I nailed my look when I was 16 and haven’t changed it since – good English-rose base, panda eyes; that’s basically it. I’ve spent over two decades perfecting this look to the almost total exclusion of lipstick. Perfect red lips ruled out snogging and eating spaghetti, the two cornerstones of my teenage life. The only lip colour I ever wore – Black Cherries by Rimmel – I would mix with Vaseline, so it dissolved into a berry stain. Even on my wedding day, I wore nothing more than a lipliner the exact same colour of my lips.
I’d always secretly loved the bold statement of a red lip on other women, from a chic wartime matte to the high-gloss, I’ve-been-drinking-nail-varnish look of the 1980s. It looked great on almost anyone else, but on me? Too formal. Too ladylike. Too high-maintenance. Too done.
And then, last year, I turned 40. I got crow’s feet, Spanx, confidence, a mortgage and thought if I can’t try ladylike on for size now, when can I? Also, I had lunch with my Auntie Pat, who is still rocking a pearlescent coral gloss at nearly 80, and while she owned that look and I respect her continuing devotion to glamour, the colour was feathering all over the damn place, so I thought I’d try scarlet before my face falls apart and pursing my lips makes me look like I’ve burst all my blood vessels.
Deciding to go for it was one thing; shopping was another. It’s ridiculous that something as ostensibly trivial as a new lipstick should dredge up old insecurities, but the way we look is an identifier and it’s disingenuous to pretend otherwise. Standing on the threshold of the Selfridges beauty hall – usually my happy place – long-forgotten teenage insecurities came flooding back. At 13, I used to read Looks magazine hidden inside a French textbook, because I felt like too much of a frizzy geek to deserve beauty. Red lips haven’t got time for all that bollocks – they exude confidence and declare self-worth. It was that thought that spurred me through the revolving doors.
Inside Selfridges, I went from beauty counter to beauty counter, bewildered by the choice, until I’d tried on so many reds that my lips were too stained for anything to show up and I eventually went home empty-handed. Then, one inauspicious afternoon while I was buying Tampax, I found the perfect red lipstick in Superdrug of all places, by Maybelline of all brands. Siren In Scarlet sounds like a Cluedo character, but I am telling you it’s The One. A red that evokes London – buses and pillar boxes – and old Hollywood at the same time. A face-focusing, tooth-whitening, mood-altering shade that could have been made for my pale skin and red hair. Its packaging has all the chic of a Ventolin inhaler, but it glides on, stays put and I loved it instantly.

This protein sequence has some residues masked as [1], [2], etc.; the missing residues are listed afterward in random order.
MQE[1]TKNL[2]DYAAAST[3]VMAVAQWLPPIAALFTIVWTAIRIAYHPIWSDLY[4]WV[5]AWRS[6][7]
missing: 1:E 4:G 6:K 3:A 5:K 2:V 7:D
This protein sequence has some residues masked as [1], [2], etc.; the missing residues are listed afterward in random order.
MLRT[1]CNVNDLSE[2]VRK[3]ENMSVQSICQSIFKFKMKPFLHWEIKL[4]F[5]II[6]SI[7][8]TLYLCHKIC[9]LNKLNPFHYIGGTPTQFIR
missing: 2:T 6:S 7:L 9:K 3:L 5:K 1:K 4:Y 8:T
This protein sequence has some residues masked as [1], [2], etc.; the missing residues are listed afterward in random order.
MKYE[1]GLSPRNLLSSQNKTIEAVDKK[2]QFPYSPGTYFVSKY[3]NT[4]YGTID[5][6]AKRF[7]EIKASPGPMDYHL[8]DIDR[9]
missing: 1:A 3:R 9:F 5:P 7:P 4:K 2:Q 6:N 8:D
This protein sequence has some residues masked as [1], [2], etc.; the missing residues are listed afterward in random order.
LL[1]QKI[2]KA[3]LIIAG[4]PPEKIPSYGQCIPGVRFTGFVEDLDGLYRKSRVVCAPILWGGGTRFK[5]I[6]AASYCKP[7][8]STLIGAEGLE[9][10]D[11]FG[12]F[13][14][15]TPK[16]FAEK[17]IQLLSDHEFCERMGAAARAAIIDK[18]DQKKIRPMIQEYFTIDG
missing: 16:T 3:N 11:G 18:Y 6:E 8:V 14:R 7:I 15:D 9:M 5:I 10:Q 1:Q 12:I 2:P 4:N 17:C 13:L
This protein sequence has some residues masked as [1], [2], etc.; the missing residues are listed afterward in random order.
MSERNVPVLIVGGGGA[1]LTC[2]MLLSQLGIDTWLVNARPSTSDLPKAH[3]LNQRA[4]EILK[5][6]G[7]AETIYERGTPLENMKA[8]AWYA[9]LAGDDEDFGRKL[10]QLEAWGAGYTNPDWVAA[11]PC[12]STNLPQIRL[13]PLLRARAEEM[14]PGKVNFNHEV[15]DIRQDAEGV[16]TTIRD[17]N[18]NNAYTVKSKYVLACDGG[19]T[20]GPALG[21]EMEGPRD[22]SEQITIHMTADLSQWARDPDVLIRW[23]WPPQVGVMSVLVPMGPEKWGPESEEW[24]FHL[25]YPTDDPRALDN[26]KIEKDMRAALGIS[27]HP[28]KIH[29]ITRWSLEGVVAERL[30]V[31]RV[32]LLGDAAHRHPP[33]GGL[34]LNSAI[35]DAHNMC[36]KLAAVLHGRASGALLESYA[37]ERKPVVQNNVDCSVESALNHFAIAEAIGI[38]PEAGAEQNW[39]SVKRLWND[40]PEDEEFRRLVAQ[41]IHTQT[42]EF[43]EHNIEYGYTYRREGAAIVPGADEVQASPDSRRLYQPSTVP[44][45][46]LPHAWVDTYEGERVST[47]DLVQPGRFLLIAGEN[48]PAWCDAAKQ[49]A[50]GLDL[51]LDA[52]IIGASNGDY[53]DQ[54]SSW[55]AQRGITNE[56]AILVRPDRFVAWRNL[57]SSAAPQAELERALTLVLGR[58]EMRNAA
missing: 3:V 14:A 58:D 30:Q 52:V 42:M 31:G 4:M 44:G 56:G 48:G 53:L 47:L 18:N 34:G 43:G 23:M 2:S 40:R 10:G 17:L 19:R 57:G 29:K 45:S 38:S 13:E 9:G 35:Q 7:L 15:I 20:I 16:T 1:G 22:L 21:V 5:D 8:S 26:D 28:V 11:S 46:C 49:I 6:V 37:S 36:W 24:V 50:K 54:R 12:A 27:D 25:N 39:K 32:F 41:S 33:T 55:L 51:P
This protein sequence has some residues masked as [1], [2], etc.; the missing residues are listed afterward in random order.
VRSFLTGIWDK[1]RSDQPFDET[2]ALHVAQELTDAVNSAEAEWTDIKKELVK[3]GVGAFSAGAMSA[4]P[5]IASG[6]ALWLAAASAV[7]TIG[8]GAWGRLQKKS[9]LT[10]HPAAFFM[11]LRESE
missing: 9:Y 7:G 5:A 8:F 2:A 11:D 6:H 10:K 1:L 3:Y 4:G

It’s ridiculous that something as ostensibly trivial as a new lipstick should dredge up old insecurities, but the way we look is an identifier and it’s disingenuous to pretend otherwise.
I had a "dress rehearsal" first, wearing it around the house when no one else was in, and then, after a week, in front of my family. My husband approved of the 1940s glamour and my kids loved the "face paints".
Going public was the next step. I cheated a bit by wearing it somewhere nobody knew me – the first day of a new term at the evening classes I sometimes teach. Even though I was debuting my new look in front of strangers who wouldn’t comment, it was insanely nerve-racking. I am no stranger to self-consciousness. As a rookie journalist doing work experience, I once had to buy a 14in dildo in a sex shop (don’t ask) and I can honestly say I felt less self-conscious then than I did sitting on the Tube with a crimson mouth.
Reader, I bloody LOVED it. I’d worried I wouldn’t be able to forget about it, and I was right, but I actually love that. The slight tack on my lips makes me hold my head higher, slouch less, speak with greater care and pride.
The more I wore it in everyday life, the more compliments I got. The first few times, I heard myself making excuses – "Yeah, I’ve just come from a work meeting" – and realised that defeated the whole object. Now, if anyone comments, I follow up my thanks with a wide, scarlet smile.
In the year since I embraced red lipstick, I’ve broadened my beauty horizons. A foot of hair chopped off and a bright copper rinse put in. Wearing bold prints and not caring how it makes my arse look. What started as embracing a grown-up has made me feel closer to my teenage attitude of experimentation and dressing-up than I have in years.
Now, I carry it everywhere and often put it on before conversations which make me nervous (which means pretty much talking to anyone outside my house) or for occasions when I need to speak with authority. It’s about my voice as much as my face – there’s an important subtext here. What comes out of my mouth is important, valid and worth highlighting. Listen to me. Look at me. Read my lips.
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